It wasn’t long at all before I encountered a sign welcoming me to the George Washington National Forest. When I saw a sign for Trout Pond Campground, which I hadn’t been expecting, I turned in. Where there are campgrounds, there are usually coffee download stations (toilets), which I needed at that particular moment. I was also hoping to see what Trout Pond actually looked like.
|My very dusty motorcycle.|
I reached the entrance station after a mile or two of winding mountain road. I wasn’t thrilled to learn there’s a day use fee. I forked over the cash, however, since it goes toward helping maintain the facilities and the forest. Not only is there a very nice little campround, but there’s a great childrens’ play area, picnic area, and even a beach.
|Rockcliff Lake at Trout Pond Campground.|
There was a nature trail I would love to go back and explore one day.
|Nature trail at Trout Pond Campground.|
After briefly exploring the campground (I never did see Trout Pond), I headed back out to a left on CR 16, which soon became Mill Gap/Thorn Bottom Road. I followed the slowly-narrowing and very pleasant road through the Lost River settlement and back out to WV-259 where I turned right headed north and slowly closing my loop.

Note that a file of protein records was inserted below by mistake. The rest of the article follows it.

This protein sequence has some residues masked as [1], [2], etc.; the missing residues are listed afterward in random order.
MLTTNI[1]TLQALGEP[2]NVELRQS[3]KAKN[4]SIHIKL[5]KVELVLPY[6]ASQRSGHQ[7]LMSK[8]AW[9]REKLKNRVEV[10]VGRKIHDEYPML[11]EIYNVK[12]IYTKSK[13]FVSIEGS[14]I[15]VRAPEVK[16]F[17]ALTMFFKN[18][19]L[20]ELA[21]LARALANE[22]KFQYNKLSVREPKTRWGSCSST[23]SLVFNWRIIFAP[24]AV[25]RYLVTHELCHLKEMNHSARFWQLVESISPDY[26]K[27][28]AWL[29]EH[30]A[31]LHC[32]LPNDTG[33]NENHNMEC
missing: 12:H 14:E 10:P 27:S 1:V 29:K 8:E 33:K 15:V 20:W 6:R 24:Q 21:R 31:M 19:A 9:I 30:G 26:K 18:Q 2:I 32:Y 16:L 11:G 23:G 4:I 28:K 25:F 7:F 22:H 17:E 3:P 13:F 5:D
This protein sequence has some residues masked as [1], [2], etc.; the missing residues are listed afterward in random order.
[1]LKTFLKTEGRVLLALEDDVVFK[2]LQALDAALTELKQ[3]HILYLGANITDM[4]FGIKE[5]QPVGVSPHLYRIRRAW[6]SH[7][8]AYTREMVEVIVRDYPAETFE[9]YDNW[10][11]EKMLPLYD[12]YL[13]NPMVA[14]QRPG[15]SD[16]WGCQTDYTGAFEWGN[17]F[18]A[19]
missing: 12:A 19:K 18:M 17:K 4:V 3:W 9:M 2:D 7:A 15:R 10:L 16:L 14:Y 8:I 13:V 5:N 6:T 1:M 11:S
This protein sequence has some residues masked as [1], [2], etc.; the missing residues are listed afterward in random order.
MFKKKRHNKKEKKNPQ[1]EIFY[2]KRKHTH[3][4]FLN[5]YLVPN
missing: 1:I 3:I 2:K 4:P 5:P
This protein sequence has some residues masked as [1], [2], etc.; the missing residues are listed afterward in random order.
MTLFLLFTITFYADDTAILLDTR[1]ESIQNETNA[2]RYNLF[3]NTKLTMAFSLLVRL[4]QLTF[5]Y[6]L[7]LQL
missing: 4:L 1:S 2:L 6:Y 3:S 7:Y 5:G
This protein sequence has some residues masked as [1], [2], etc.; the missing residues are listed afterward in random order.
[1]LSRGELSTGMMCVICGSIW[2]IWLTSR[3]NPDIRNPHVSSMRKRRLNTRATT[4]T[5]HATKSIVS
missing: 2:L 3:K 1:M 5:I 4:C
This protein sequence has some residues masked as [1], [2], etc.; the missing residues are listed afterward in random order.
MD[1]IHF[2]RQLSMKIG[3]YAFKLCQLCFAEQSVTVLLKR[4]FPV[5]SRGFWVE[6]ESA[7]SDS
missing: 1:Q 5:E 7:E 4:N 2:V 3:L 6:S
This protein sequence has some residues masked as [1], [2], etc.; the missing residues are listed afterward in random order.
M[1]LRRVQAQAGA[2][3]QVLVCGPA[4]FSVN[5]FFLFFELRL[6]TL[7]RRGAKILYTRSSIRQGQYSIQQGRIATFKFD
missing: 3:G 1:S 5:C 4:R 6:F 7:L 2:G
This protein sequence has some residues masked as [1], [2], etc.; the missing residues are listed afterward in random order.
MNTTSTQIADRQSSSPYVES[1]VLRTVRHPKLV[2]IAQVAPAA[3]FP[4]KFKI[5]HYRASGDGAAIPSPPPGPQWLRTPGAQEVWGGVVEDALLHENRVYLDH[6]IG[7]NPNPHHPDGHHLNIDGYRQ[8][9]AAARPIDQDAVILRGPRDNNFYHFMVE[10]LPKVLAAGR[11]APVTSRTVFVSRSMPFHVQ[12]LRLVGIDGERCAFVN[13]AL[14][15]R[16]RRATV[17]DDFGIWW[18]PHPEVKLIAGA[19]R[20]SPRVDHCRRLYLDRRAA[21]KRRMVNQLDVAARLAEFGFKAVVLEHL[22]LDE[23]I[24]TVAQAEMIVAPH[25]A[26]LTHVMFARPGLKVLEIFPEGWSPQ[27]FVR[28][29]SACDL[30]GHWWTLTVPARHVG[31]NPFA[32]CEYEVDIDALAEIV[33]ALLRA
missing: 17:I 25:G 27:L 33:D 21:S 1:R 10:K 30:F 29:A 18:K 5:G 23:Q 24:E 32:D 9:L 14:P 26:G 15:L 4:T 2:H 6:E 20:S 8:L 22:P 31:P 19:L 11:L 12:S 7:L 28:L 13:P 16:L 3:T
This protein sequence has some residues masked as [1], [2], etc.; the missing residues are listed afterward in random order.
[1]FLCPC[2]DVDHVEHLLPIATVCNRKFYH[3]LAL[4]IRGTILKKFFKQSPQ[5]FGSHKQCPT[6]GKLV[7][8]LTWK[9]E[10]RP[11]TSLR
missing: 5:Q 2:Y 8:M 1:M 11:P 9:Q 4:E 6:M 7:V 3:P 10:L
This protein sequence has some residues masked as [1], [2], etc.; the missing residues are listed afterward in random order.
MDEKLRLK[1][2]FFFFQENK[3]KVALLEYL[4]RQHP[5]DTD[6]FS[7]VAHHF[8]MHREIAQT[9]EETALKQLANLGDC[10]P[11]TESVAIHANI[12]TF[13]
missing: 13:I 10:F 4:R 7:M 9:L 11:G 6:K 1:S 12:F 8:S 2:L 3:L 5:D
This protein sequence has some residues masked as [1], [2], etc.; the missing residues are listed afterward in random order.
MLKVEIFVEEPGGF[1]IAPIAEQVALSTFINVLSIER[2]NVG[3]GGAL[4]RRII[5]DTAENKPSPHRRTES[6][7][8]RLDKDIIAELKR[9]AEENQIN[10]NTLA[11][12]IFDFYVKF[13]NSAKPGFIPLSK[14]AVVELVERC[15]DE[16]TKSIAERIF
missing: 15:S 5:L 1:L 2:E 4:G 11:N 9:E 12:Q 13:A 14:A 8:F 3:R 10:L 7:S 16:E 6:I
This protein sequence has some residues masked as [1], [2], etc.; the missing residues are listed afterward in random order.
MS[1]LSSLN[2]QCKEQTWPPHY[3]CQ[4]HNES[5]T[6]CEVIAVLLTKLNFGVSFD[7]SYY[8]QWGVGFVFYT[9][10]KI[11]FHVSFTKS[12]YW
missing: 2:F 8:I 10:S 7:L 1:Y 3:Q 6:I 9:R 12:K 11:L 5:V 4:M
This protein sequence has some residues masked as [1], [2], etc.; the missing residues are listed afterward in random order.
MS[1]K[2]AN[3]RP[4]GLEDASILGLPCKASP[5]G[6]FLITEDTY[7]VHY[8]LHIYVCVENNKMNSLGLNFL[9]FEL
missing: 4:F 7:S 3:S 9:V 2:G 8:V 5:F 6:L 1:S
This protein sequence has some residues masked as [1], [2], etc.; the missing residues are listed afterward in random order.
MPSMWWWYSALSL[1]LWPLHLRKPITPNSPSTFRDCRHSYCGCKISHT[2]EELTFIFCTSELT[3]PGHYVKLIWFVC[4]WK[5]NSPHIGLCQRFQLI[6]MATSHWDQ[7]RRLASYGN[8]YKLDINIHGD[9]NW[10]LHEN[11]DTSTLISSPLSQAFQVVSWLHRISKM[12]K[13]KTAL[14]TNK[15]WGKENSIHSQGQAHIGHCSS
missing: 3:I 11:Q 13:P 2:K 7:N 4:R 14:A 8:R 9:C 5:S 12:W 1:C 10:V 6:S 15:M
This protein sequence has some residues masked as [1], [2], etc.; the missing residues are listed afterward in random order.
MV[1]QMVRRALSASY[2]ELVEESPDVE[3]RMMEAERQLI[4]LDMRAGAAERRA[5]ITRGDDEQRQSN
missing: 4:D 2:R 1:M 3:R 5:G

|Abandoned silo in the valley along WV-259 near Baker, WV.|
I thoroughly enjoyed my leisurely 55 mph ride on the smooth and gently curving WV-259, passing a wide variety of farms along the way, old and new, including this curious free-standing silo. I’m guessing there was a barn attached at some point, but it must’ve been a LONG time ago, because the silo is all that remains.
|Another old farm building across from the silo.|
Shortly thereafter, I was back at the WV-29/55/259 split. This is actually when I stopped and took all of the pictures in that particular spot, including those at the beginning of this post.
|Scared cow giving me the WTF look.|
|Looking south at the split.|
|Looking east at the split, toward Wardensville.|
Remember, I was doing a loop (more of a figure eight than a circle), so I turned left and headed north on 29 retracing my steps for a short time. Instead of turning at Rio, I continued north as I’d actually never been on that portion of WV-29 between Rio and US-50.
I hadn’t gone far when I saw this old barn. I just had to stop to get this picture. There’s just something about old barns, especially when the sky is blue, blue, blue and full of big, white, puffy clouds.
|Old Barn Near Baker, WV.|
I stayed on WV-29 to Hanging Rock, turning left where WV-29 joins US-50 for a bit. At that point, I was 19 miles east of Romney. Instead of continuing on WV-29 toward Paw Paw, I continued into Romney, closing the final loop.
The trip was about 100 miles total. It took me about 3.5 to 4 hours, but I stopped a lot for pictures and to explore the campground. If you were in a hurry, you could probably do it in about 2.5 hours. But then you couldn’t soak up the lovely scenery, which is one of the things I love so much about this area of West Virginia.